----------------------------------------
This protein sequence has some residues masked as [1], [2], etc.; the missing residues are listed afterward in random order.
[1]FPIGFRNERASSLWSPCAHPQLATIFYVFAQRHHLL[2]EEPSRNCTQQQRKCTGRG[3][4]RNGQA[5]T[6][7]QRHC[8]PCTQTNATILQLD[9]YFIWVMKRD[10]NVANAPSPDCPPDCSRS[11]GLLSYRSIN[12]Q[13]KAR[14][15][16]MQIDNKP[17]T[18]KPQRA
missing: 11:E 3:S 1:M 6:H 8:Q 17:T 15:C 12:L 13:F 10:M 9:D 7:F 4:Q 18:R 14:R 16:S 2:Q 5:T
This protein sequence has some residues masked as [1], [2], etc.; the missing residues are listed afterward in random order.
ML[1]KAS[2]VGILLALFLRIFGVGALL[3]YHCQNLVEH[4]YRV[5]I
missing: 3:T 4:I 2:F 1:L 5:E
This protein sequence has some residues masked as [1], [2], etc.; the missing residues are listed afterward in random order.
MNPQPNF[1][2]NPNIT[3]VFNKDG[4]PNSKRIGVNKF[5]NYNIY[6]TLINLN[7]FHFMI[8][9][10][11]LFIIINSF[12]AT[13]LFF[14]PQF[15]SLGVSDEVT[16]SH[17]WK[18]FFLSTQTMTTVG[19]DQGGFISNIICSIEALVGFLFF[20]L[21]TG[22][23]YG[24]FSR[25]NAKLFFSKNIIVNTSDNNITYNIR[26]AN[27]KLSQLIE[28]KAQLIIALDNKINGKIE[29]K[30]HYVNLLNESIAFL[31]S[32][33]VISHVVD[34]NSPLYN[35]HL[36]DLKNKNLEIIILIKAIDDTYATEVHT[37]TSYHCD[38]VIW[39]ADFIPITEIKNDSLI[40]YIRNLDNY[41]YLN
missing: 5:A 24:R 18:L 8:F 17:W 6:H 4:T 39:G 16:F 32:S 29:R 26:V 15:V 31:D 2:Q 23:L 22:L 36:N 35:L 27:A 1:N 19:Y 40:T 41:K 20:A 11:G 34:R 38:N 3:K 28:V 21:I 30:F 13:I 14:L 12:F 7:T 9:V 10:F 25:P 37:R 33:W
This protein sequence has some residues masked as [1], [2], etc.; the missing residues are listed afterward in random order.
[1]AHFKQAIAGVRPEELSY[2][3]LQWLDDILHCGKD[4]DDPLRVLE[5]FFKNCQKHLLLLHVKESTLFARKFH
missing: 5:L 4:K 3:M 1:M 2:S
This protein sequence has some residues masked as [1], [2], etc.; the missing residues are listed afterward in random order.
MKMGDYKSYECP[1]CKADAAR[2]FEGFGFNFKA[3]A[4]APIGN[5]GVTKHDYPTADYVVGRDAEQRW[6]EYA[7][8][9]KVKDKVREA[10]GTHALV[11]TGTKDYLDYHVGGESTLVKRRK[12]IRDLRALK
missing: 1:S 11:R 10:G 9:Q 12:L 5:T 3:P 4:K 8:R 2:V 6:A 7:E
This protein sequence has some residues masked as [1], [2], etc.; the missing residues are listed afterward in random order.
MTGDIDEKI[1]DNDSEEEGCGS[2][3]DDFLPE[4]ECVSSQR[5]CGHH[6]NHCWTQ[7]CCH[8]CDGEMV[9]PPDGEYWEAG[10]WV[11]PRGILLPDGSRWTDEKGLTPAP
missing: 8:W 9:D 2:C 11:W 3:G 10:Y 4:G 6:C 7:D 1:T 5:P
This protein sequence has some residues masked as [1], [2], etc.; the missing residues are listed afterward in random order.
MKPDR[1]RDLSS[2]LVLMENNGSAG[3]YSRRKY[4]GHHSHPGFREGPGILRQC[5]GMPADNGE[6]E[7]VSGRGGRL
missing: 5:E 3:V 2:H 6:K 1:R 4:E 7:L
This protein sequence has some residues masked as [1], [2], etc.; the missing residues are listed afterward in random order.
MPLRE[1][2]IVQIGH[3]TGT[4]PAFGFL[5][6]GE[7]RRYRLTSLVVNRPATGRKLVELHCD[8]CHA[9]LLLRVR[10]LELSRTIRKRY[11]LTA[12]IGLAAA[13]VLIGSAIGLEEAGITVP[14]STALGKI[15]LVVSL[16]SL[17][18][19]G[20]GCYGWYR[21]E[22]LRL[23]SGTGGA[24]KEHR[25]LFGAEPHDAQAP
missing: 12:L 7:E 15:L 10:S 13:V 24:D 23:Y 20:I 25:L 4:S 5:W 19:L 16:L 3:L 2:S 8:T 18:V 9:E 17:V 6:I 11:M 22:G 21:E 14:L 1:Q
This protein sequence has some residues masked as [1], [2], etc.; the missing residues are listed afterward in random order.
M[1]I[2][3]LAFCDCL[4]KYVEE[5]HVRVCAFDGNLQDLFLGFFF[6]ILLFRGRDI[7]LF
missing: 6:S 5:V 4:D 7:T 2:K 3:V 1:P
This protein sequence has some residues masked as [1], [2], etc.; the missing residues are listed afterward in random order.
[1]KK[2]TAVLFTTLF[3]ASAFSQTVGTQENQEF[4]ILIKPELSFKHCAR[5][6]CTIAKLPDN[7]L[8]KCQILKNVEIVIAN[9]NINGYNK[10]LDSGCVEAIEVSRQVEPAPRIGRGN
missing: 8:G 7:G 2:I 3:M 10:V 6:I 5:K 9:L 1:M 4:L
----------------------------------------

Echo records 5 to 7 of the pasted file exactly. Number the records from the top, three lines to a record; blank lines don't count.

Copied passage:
This protein sequence has some residues masked as [1], [2], etc.; the missing residues are listed afterward in random order.
MKMGDYKSYECP[1]CKADAAR[2]FEGFGFNFKA[3]A[4]APIGN[5]GVTKHDYPTADYVVGRDAEQRW[6]EYA[7][8][9]KVKDKVREA[10]GTHALV[11]TGTKDYLDYHVGGESTLVKRRK[12]IRDLRALK
missing: 1:S 11:R 10:G 9:Q 12:L 5:T 3:P 4:K 8:R 2:V 6:A 7:E
This protein sequence has some residues masked as [1], [2], etc.; the missing residues are listed afterward in random order.
MTGDIDEKI[1]DNDSEEEGCGS[2][3]DDFLPE[4]ECVSSQR[5]CGHH[6]NHCWTQ[7]CCH[8]CDGEMV[9]PPDGEYWEAG[10]WV[11]PRGILLPDGSRWTDEKGLTPAP
missing: 8:W 9:D 2:C 11:W 3:G 10:Y 4:G 6:C 7:D 1:T 5:P
This protein sequence has some residues masked as [1], [2], etc.; the missing residues are listed afterward in random order.
MKPDR[1]RDLSS[2]LVLMENNGSAG[3]YSRRKY[4]GHHSHPGFREGPGILRQC[5]GMPADNGE[6]E[7]VSGRGGRL
missing: 5:E 3:V 2:H 6:K 1:R 4:E 7:L